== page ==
By Mary Chang
on Wednesday, 25th March 2015 at 3:00 pm
While South by Southwest is mostly known to those who have never attended the big event in Austin, Texas, as the world’s stage for up and coming artists, the event also hosts plenty of festival veterans who keep the young’uns and SXSW virgins on their toes. Thanks to an array of song syncs that placed her music in prominent and popular film and tv shows (hello, Grey’s Anatomy!) and on the strength of her past releases that has seen her shoot to the top of the charts in many countries around the world, Australian singer/songwriter Lenka is now a global household name.
The prolific singer/songwriter is about to release her fourth album ‘The Bright Side’ this summer, and SXSW 2015 proved to be the perfect place to test drive some of her new material in front of long-time fans and punters curious – or shall I say entirely uneager to venture out of the Aussie BBQ tents Friday afternoon in Brush Square Park and into the pouring rain – to see what the spunky Lenka had to offer. You’ll read more about her performance and those of some of her countrymen in my upcoming review of several acts from Friday’s Aussie BBQ.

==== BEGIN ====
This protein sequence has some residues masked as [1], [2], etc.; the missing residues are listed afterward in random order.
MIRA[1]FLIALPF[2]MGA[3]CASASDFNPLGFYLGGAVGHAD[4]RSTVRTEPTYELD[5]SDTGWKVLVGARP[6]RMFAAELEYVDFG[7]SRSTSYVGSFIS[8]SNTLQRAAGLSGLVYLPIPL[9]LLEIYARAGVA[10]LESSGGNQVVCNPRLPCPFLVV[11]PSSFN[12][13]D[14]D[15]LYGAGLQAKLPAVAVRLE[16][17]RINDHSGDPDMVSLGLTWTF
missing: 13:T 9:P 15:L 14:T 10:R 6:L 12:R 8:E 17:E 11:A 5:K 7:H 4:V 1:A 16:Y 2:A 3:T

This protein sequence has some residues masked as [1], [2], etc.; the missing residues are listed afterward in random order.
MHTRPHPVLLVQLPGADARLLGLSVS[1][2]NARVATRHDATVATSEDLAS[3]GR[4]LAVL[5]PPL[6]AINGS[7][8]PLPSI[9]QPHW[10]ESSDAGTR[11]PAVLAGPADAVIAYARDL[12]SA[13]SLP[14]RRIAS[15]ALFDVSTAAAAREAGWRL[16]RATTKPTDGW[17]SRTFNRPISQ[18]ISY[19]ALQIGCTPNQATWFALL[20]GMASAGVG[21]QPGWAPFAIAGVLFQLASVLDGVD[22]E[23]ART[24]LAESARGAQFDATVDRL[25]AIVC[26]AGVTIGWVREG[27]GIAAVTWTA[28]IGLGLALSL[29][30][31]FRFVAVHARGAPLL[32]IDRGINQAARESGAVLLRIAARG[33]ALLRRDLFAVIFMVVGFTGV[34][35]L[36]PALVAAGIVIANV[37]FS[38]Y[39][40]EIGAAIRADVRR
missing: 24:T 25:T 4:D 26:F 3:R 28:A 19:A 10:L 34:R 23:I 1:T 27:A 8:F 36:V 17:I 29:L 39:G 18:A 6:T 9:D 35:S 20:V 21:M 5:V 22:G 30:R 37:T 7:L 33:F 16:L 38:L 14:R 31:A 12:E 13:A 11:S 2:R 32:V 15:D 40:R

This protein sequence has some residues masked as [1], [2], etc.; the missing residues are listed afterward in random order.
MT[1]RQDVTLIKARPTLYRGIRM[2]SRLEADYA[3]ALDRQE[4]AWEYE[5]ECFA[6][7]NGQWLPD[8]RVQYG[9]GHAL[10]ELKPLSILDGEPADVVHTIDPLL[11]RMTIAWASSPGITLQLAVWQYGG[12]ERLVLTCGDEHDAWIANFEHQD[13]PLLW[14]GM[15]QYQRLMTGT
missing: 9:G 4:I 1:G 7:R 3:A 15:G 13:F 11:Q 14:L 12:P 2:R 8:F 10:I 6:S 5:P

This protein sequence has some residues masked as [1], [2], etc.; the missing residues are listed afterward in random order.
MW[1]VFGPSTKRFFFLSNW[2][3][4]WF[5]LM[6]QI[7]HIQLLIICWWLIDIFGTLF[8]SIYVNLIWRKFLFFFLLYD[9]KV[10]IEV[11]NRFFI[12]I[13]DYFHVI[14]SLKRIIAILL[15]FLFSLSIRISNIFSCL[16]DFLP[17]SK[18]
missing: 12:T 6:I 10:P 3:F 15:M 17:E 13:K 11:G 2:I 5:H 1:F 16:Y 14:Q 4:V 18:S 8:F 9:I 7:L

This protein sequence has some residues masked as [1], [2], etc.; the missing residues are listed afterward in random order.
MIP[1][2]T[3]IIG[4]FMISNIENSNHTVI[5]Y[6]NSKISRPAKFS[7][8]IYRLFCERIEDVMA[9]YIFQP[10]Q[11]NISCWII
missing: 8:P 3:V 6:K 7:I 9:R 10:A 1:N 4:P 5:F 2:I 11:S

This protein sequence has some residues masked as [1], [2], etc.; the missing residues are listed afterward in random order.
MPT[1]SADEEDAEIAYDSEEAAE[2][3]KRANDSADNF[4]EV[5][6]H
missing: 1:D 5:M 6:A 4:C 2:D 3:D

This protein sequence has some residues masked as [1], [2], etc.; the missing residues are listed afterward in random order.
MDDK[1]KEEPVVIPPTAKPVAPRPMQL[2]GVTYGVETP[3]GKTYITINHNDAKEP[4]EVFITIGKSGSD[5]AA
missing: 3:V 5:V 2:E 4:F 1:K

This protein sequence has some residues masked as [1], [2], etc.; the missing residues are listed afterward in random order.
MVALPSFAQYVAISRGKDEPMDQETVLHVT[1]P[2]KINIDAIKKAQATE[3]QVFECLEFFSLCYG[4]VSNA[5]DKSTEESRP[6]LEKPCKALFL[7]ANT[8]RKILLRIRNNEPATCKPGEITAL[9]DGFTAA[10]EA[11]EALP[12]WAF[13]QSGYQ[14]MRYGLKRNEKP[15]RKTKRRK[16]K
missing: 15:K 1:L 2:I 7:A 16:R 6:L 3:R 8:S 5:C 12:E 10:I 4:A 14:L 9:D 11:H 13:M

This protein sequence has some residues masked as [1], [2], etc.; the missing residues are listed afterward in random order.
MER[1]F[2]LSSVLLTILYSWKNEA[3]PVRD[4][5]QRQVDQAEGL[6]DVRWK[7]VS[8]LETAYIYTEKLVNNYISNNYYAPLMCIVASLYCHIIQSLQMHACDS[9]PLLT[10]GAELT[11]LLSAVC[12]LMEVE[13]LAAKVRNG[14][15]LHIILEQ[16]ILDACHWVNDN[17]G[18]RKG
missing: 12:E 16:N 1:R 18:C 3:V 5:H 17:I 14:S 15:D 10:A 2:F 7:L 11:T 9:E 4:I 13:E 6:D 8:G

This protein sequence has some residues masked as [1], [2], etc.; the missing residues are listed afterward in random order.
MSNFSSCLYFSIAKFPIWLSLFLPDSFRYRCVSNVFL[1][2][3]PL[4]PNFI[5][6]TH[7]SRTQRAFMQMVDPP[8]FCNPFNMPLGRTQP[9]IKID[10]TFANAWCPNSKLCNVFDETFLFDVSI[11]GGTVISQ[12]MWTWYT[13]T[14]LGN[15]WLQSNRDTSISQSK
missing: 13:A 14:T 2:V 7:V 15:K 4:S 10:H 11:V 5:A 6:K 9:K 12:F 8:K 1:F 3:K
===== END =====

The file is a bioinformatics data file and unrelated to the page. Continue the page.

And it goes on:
Prior to her set, we tried to find the quietest corner of the West Tent to have a chat. She was dressed appropriately for Austin with large cactus-shaped earrings and a flowery dress, both of which I commented were perfect for trying to bring the sun out on this grim day. She gives her tips to SXSW newbies on how to survive the week-long music marathon, and we talk about her upcoming album and how it differs from her past releases and specifically her newest single ‘Blue Skies’, which turnes out to have been written in a car on a rainy day.
By Mary Chang
on Wednesday, 25th March 2015 at 1:00 pm